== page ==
Richard Bell (b. 1953) lives and works in Brisbane, Australia. He works across a variety of media including painting, installation, performance and video. One of Australia’s most significant artists, Bell’s work explores the complex artistic and political problems of Western, colonial and Indigenous art production. He grew out of a generation of Aboriginal activists and has remained committed to the politics of Aboriginal emancipation and self-determination.
In 2003 he was the recipient of the Telstra National Aboriginal Art Award, establishing him as an important Australian artist. Bell is represented in most major National and State collections, and has exhibited in a number of solo exhibitions at important institutions in Australia and America. In 2013 he was included in the National Gallery of Canada’s largest show of International Indigenous art, Sakàhan: International Indigenous Art, and at the Fifth Moscow Biennale of Contemporary Art. In 2014, Bell’s solo exhibition Embassy opened at the Perth Institute of Contemporary Arts, Perth.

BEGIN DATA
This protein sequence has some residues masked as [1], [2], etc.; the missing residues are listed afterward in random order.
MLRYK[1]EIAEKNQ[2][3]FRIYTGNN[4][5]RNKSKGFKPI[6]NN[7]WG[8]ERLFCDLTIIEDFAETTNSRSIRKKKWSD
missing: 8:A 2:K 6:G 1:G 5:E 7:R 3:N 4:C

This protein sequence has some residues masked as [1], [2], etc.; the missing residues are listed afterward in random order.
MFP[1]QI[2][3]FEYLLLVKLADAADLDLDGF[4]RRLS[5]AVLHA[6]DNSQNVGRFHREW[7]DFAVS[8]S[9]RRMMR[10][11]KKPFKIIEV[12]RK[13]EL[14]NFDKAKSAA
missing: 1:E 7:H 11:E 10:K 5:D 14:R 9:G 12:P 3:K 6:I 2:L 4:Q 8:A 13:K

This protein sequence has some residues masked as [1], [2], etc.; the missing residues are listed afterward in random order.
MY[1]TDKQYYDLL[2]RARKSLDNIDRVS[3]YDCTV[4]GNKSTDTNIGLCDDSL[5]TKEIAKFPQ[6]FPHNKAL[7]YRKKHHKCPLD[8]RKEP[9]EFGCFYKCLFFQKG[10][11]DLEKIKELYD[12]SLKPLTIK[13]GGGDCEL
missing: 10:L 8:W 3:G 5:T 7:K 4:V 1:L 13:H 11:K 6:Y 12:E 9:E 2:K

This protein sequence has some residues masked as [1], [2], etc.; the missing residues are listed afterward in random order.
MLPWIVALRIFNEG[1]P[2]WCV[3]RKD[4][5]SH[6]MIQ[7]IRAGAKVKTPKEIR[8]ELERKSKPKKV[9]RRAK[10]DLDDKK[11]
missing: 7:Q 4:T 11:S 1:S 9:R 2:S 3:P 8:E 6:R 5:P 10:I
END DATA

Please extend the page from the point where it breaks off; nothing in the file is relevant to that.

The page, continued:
Richard Bell’s interiors are inspired by a conversation with a viewer who indicated that Richard’s more upfront political works were “hard to live with in a domestic setting”. Ever inventive, Richard set about painting works that appear to lead the way in integrating his art with the smart domestic. However, while at first colour coordinated and highly respectable, in time the political seeps out, as if it is always there.